Apple-Samsung Lawsuit: What You Need To Know About The Verdict

What You Need To Know About The Apple-Samsung Verdict

The verdict in the high-stakes patent infringement lawsuit between Apple and Samsung is in. The jury's decision? Samsung did infringe D’087 patent -- and a host of others.


Here's the jargon- and legalese-free guide to what you need to know about the billion-dollar case that's just gone (almost entirely) in Apple's favor.

Apple sued Samsung for a Dr. Evil-esque $2.5 billion in damages. Was that wishful thinking? Is Apple getting any of that money?

Yes. The jury has ruled that Samsung willfully infringed a number of Apple patents (more on that in a minute) in creating a number of devices (more coming up on that, too) and has been ordered to pay Apple $1.05 billion in damages. Apple, which Samsung countersued for $422 million, will not have to pay anything to Samsung.

As Buzzfeed's FWD notes, that 10-figure payout may be handsome, but it's likely to pale in comparison to the profits Apple can make from licensing its patents later on.

So what did Samsung copy exactly?

Apple accused Samsung of infringing on seven patents that covered everything from the "pinch and zoom" capability of iDevices to "bounceback" effect you see when scrolling. Samsung was found guilty of infringing six of the seven patents -- Apple's lawyers weren't able to convince the jury that Samsung had violated a patent on the physical design of the iPad -- and willfully infringing five of those. That "willful" infringement helped bump up the sum of the damages.

Ignore the numbers associated with each patent. What's important here are the functions and designs Samsung was found to have pilfered from Apple, and which the Korean company likely can't use in future products without paying a hefty bill to Apple. As we described before, there are two types of patents at stake: utility patents, which control the features a phone or tablet can have, and design patents, which cover how they look.

The jury found Samsung guilty of willfully violating all three of the utility patents: No. 381, 915, and 667. Really, touchscreens wouldn't be touchscreens as we know and love them without the tech patented in these three. Patent 381 covers smartphone's ability to drag documents, rotate by twisting, and zoom in by pitching, court documents show. It also covers the bounce that happens when you scroll too far in a document. Patent 915 covers how we scroll through documents using one finger. And patent 163 covers the tap-to-zoom functionality found in Google Maps and other map apps.

There were also two design patents Samsung willfully violated (No. 667 and 305) and one unwillfully (No. 087), according to the verdict. Patents 667 and 087 cover the exterior of the iPhone. Somehow, Apple was able to patent and successfully defend a claim to phone that are rectangular with rounded edges and rounded backs. That's essentially the look of iPhones before the iPhone 4, as can be seen in the sketch from the patent below. The last patents the simple way icons are square-gridded out on an iPhone screen.

But didn't Samsung call Apple a copycat? And accuse Apple of violating Samsung patents?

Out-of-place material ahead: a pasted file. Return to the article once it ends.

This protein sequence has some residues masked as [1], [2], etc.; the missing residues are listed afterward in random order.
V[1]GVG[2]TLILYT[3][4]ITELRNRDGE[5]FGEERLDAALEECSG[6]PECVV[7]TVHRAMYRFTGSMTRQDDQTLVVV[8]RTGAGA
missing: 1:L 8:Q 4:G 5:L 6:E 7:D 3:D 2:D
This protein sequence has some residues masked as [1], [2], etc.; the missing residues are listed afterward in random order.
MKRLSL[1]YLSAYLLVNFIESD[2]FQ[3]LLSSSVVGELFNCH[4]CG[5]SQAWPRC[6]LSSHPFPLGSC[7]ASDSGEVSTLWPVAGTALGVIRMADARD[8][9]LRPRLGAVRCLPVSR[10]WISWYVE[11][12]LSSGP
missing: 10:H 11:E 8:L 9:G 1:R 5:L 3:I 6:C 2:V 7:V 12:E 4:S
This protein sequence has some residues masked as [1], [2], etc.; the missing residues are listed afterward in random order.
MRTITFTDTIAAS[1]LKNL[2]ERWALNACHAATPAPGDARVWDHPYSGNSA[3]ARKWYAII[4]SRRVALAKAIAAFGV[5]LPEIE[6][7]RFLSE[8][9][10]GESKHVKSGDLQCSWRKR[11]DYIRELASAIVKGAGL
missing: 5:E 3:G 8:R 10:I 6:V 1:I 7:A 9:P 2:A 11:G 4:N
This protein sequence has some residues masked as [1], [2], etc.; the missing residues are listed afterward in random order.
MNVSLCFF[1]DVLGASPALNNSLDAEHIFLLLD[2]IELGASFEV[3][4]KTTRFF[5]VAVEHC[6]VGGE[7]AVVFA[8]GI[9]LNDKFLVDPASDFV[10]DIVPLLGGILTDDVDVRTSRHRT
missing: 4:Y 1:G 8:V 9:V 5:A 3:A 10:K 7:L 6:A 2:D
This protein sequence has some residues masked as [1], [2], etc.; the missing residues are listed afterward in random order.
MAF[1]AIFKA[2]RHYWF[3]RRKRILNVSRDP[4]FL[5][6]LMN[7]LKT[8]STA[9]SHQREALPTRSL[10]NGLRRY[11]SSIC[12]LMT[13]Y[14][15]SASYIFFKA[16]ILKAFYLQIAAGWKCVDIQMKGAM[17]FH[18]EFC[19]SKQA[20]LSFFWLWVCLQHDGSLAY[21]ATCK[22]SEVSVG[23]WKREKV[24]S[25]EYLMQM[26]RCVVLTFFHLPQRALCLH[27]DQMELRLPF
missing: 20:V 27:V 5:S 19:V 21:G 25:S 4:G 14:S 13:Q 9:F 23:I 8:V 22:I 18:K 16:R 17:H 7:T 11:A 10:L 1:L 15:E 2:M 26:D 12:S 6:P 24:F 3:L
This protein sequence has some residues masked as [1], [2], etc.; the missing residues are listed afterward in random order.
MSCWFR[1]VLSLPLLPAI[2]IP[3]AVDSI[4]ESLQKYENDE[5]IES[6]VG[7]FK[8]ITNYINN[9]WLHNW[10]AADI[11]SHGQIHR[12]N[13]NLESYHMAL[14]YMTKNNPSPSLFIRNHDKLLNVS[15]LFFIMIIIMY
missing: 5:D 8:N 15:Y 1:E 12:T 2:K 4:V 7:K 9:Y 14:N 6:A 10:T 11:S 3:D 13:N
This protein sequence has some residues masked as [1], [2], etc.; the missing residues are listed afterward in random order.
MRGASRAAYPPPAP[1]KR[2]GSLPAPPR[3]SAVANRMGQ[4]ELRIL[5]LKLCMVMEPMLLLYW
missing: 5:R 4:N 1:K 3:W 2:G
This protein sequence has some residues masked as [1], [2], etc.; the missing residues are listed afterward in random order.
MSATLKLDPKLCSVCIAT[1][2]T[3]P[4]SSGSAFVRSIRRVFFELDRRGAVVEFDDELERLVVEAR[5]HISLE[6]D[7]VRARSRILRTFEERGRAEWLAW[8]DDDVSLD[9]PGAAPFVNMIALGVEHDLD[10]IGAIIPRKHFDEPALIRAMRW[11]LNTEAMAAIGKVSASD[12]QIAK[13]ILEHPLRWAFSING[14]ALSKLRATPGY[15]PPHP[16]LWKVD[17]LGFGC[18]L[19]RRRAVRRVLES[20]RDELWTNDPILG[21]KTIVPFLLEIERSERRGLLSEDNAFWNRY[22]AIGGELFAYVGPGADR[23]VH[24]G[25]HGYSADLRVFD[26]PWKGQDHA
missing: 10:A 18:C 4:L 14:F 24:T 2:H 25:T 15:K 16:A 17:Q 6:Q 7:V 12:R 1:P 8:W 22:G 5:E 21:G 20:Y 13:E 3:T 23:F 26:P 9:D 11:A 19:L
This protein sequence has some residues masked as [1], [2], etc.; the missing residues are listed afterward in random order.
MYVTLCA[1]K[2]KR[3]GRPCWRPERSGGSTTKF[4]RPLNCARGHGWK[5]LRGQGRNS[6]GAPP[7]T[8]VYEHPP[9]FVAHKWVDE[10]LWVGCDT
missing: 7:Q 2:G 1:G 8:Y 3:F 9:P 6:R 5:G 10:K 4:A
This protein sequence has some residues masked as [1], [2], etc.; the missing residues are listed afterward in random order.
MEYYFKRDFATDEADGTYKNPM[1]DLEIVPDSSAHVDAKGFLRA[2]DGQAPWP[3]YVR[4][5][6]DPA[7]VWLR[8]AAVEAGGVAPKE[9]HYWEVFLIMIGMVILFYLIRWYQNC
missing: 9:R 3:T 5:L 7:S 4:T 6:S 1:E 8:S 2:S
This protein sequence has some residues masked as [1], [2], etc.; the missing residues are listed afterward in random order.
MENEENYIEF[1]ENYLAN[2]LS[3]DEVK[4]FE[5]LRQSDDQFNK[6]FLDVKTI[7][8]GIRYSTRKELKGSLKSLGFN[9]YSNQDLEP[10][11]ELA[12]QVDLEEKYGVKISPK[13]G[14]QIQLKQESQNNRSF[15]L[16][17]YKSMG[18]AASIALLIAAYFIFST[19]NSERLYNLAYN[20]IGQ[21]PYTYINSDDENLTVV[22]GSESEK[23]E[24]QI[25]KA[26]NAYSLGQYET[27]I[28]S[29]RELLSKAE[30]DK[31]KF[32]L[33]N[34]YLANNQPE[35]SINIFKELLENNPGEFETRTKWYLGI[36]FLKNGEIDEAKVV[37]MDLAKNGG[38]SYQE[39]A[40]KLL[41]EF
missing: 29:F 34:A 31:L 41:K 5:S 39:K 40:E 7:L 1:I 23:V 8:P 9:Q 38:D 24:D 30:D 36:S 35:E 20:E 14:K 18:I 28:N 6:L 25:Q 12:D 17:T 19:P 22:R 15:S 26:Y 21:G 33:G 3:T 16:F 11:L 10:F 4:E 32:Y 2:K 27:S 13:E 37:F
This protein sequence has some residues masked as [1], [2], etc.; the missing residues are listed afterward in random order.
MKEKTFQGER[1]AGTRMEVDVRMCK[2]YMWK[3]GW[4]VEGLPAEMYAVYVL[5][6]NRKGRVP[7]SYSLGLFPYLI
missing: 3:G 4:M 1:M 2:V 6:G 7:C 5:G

Indeed, but Samsung's accusations didn't sway the court. As part of Samsung's counter-suit, the company claimed that Apple had infringed on three utility patents (things like sending email and multitasking) and two 3G standards essentials patents. The jury ruled that Apple didn't infringe on any of Samsung's patent, but Apple wasn't able to prove that those patents were invalid.

What now?

Well, Apple's share price shot up in the moments following the verdict and we have to imagine that there will be some champagne getting uncorked in Cupertino later this evening. The verdict marks a major victory for Apple on several fronts: It's solidified Apple's stranglehold on some features and, most importantly, sent a warning signal to its competitors to back off -- or else. We can add another item to the list of things Tim Cook is doing right by Apple (not by society though) during his first year as CEO.

What's next?

Come on, what's next in any high-stakes court case that hasn't reached the Supreme Court: a legal challenge. Samsung said it will seek to overturn the decision, willing to take the case all the way to the Court of Appeals.--It's all-around bad news for Samsung, Google and all the other device makers whose products are powered by the Android operating system. A warning shot has been fired, and Apple's competitors will be extremely wary of creating any device that even vaguely resembles an Apple product, reports the New York Times' Nick Wingfield. So expect to see more fighting between Apple and Samsung ahead.

And Apple fanboys aside, the verdict is also be bad news for smartphone-buying public who could see fewer smartphone choices on the shelves -- and higher prices for the ones still there, as Apple and smartphone makers start signing licensing agreements to use patents (lest Apple use them too). Samsung could be forced to pull products that were found to tread on Apple's intellectual property.

What this case proves most of all: Hell hath no fury like an Apple imitated. Consumers will feel the heat too.

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